“Tsakok called and asked you to take epidural”

They were probably half-expecting me to say “No” but I was already half dead and agreed. Besides, I would still have to take the epidural since we were going for a c-section procedure because Faye was breeched. Also, Meyer reminded me Ewan took two days long to arrive after my show. So let’s not torture each other riding the contractions this time round.

After the epidural, Tsakok arrived and checked my cervix. 0 dilation. 

Zero dilation!? What? I felt like pushing already and I wasn’t even dilated? How long is this going to take!

Faye wanted out but my uterus was not co-operating… Doc could not cut me up because I ate dinner at 6pm. We needed to wait and she decided a 6am cut on the 17th of May instead.  

At 11pm, Everyone were advised to go home and be back for the scheduled caesarean procedure. Meyer included. I wanted him to rest of course but a little voice told me otherwise. He went home for a quick shower and brought the delivery bag along with him before coming back again. Ya, we were that last minute.

I could still feel my contractions and pains through the epidural because I had requested for a lower dosage. I had an overdose with Ewan the last time and I knew better from the suffering. 

At about 1am of 17th May, I casually shared with my husband that I was feeling pressure down below. As if she’s pushing her way through. My midwife kept coming in as if she could sense my private conversation with Meyer. She adjusted my CTG belt several times but remained silent. I hate it when people do not fill me in with details. I will always ask about the name of my medications, what are their side effects, what are their purpose, etc. 

But she just remained silent. 

She came in twice herself and brought in another midwife on the third time. They shoved an oxygen mask in my face. Can you imagine how scary that might felt when you have no idea what’s going on? I went “sigh” deep inside and wondered how more dramatic this delivery could be compared to Ewan’s. I am certain to say now, it was worst! Even though the delivery ended faster than his, the agonising anxiety was heart-thumping.

“Alright now. Why do I need the oxygen mask?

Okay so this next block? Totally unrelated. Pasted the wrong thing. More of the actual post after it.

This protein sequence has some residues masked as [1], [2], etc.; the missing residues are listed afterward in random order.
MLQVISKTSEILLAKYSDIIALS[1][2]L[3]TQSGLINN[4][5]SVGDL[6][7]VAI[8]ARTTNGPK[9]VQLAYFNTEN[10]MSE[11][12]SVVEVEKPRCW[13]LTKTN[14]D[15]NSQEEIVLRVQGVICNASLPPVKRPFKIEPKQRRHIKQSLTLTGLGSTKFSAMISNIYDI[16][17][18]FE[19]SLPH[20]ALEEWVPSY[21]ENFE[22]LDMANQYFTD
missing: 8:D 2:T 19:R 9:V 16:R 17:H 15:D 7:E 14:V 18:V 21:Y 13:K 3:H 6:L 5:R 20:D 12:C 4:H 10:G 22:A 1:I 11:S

“Erm… Your baby’s heartbeat is dripping drastically and she just pooped meconium”

I remained calm. For just 30 seconds and I broke into tears again. 

Meyer came to my side encouraging me as he watched the CTG results. As frightened as I am, he was composed and it most certainly calmed me down. A normal baby’s heartbeat ranges from 120-160. Hers dropped as low as 40 and the next moment peaked way above 160. Even though Tsakok arrived in 10 minutes flat. It felt like forever. 

We can’t lose her after everything we had done? She needed immediate delivery. Going into the operating theatre is going to take time. Plus, they called in only my gynae and not the anaesthetist. Anaesthetists are needed in the operating theatre for delivery as well. 

Still, Tsakok decided, “To the theatre Now!”

The very next second, Faye decided she could not wait any further. Still breeched however, she was pushing her way out. There was no time to waste. Tsakok threw her gown on and almost immediately I was told, “Push!”

My mind was in a whirl! Push? We are going natural? Breeched natural? Holy Cow! I pushed like crazy I ended up with a neck ache, headache, backache and wrapped the delivery up with vomit.

And where is Faye? She’s in Tsakok’s arms, scanning the room silently. She wasn’t crying but observing her new world.

“Erm why isn’t she crying? Ewan came out screaming and kicking!” 

Just to assure this anxious mum, she attempted a soft “meow” which later went into a girlish roar. I don’t care how unglamorous the roar might sound, I just felt relieved her lungs were working on its own!

Oh gosh! I was in disbelief. I believed everyone in the labour room were too. 

Tsakok could not stop harping on how amazing Faye had been, making her debut like this. “This girl. She has been controlling all of us! She make her own plans and she is so clever! She did it natural!”